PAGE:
Besides 2B4 and NKG2D, DNAX accessory molecule 1 (DNAM-1) was also shown to be widely expressed in Vδ1+, Vδ2+, and Vδ1Vδ2 γδ T cell subsets (64); and masking DNAM-1 on γδ T cells significantly inhibited tumor cell killing (64, 65). DNAM-1-dependent γδ T cell recognition was reported for hepatocellular carcinoma (41), acute (65) and chronic (64) myeloid leukemia, and multiple myeloma (66) cell lines. More specifically, Vγ9Vδ2 T cells were shown to use DNAM-1 to interact with Nectin-2 and PVR that are widely expressed in the tumor cell targets (41, 65). Curiously, PVR engagement potentiated γδ T cell cytotoxicity, whereas Nectin-2 blocking did not affect it (41). Tumor targets that expressed both DNAM-1 and NKG2D ligands were able to engage both receptors on γδ T cells, having a synergistic effect on their cytolytic activity (41, 64, 66). Moreover, therapeutic strategies that enhanced the expression of NKG2D or DNAM-1 ligands, such as MICA/B and ULBP1/2, or Nectin-2 and PVR, respectively, potentiated γδ T cell recognition of colon cancer, glioblastoma, multiple myeloma, and lymphoma cells (6770).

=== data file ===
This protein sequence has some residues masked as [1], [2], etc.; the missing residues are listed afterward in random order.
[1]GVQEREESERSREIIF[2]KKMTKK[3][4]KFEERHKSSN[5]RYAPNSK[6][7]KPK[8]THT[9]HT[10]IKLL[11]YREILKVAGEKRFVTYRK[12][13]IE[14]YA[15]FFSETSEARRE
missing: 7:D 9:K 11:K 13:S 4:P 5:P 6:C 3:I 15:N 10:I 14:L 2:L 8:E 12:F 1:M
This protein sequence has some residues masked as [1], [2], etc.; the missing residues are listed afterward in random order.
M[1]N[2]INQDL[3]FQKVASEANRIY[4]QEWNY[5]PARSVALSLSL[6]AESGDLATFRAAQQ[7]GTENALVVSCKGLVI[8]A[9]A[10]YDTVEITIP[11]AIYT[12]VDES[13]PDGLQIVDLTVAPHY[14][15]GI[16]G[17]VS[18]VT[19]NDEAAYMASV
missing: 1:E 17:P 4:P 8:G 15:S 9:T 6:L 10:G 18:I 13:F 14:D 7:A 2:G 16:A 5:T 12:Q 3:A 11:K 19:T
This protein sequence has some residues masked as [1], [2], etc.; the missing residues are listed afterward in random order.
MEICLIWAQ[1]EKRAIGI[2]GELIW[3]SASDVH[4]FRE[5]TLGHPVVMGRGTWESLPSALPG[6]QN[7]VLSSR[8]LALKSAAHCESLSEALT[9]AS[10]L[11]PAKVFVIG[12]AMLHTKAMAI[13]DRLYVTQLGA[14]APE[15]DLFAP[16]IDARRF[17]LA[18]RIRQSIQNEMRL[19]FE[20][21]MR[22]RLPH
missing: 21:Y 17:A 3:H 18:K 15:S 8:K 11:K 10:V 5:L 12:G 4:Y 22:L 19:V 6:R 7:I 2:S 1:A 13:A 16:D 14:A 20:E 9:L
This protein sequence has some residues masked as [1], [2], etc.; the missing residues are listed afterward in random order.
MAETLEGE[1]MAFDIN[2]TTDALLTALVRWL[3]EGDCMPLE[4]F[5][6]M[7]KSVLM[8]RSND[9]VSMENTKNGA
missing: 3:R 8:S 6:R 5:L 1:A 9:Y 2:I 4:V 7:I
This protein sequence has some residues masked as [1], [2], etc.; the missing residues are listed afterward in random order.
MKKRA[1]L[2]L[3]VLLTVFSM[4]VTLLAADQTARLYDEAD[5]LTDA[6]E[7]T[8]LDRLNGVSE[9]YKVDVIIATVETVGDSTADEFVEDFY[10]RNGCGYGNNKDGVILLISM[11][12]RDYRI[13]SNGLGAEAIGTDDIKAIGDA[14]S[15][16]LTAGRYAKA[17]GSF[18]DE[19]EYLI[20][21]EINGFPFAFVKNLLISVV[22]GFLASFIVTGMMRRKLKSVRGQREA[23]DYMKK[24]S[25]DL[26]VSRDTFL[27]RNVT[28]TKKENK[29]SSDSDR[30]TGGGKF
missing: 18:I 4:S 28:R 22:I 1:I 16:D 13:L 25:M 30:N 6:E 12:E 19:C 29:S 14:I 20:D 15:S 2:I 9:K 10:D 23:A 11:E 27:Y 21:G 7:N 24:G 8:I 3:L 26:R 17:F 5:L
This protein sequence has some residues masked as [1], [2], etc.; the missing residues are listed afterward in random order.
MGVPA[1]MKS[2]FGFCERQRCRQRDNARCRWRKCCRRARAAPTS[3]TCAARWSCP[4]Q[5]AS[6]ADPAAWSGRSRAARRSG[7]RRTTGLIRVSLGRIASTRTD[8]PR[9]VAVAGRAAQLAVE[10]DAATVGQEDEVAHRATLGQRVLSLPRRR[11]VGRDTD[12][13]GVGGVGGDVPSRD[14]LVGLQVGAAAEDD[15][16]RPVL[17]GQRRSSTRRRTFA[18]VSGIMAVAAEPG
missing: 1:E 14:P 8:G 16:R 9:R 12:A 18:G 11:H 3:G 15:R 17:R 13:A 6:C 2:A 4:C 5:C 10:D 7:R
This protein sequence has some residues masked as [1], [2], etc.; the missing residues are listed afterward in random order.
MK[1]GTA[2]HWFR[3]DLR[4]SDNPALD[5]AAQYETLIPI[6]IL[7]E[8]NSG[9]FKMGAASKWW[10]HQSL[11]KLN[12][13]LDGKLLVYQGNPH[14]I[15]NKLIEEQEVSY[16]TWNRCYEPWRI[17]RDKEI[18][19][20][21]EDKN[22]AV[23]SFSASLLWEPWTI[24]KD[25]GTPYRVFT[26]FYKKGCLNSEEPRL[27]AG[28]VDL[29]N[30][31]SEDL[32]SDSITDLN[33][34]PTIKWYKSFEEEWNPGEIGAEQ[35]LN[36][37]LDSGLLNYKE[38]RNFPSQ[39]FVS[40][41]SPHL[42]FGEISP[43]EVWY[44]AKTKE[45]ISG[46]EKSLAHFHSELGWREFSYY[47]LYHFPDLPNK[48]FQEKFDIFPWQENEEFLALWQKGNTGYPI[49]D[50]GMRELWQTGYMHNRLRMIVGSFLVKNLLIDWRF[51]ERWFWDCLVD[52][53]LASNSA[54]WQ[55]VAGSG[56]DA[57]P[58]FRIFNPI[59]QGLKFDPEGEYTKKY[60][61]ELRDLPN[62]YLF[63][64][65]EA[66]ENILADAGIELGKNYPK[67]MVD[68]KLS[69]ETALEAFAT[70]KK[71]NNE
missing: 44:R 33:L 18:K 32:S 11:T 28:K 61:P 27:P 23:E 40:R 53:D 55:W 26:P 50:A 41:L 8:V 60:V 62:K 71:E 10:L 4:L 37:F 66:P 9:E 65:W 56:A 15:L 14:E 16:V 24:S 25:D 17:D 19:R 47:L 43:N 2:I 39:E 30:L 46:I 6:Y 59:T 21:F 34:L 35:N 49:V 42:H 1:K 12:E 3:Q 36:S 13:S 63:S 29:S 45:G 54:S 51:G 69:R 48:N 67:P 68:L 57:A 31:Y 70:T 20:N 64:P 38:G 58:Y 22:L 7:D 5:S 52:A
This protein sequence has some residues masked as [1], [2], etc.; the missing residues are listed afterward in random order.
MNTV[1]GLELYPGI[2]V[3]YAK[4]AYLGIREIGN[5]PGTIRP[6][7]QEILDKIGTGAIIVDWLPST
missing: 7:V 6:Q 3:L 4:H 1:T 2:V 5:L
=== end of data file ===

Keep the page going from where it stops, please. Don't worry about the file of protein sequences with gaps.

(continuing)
From a therapeutic perspective, γδ T cell recognition of tumor cells may also rely on the induced expression of natural cytotoxicity receptors (NCRs) that recognize a distinct set of tumor-associated ligands, such as B7-H6 or BAT3 (71). Thus, our group has shown that NKp30 and NKp44 can be reproducibly induced in vitro in Vδ1+ (but not Vδ2+) γδ T cells (39). A very mild expression of NKp44 on expanded γδ T cells had been reported before (72); and shown to contribute γδ T cell cytotoxicity against myeloma cells (61). In our studies, we observed not only a robust expression of NKp44 but also NKp30, in Vδ1+ T cells activated with TCR agonists and IL-15 (or IL-2); and both receptors enhanced γδ T cytotoxicity against tumor target cells (39, 73). Among the various known ligands for NCRs, it is still unclear which are most relevant for NCR+ Vδ1+ T cell recognition of tumor cells. While the NKp30 ligand, B7-H6, is an obvious candidate (74), a very recent report identified an unanticipated ligand for NKp44 in the form of platelet-derived growth factor (PDGF)-DD (75), known for its capacity to promote of tumor cell proliferation, epithelial–mesenchymal transition, and angiogenesis. PDGF-DD ligation to NKp44 enhanced IFN-γ and TNF-α secretion (by NK cells), which in turn induced tumor cell growth arrest (75). Additional investigation will be needed to elucidate the relative importance of NCR, NKG2D, DNAM-1, or TCR ligands in tumor cell recognition by γδ T cells, aiming to maximize their potential in cancer immunotherapy.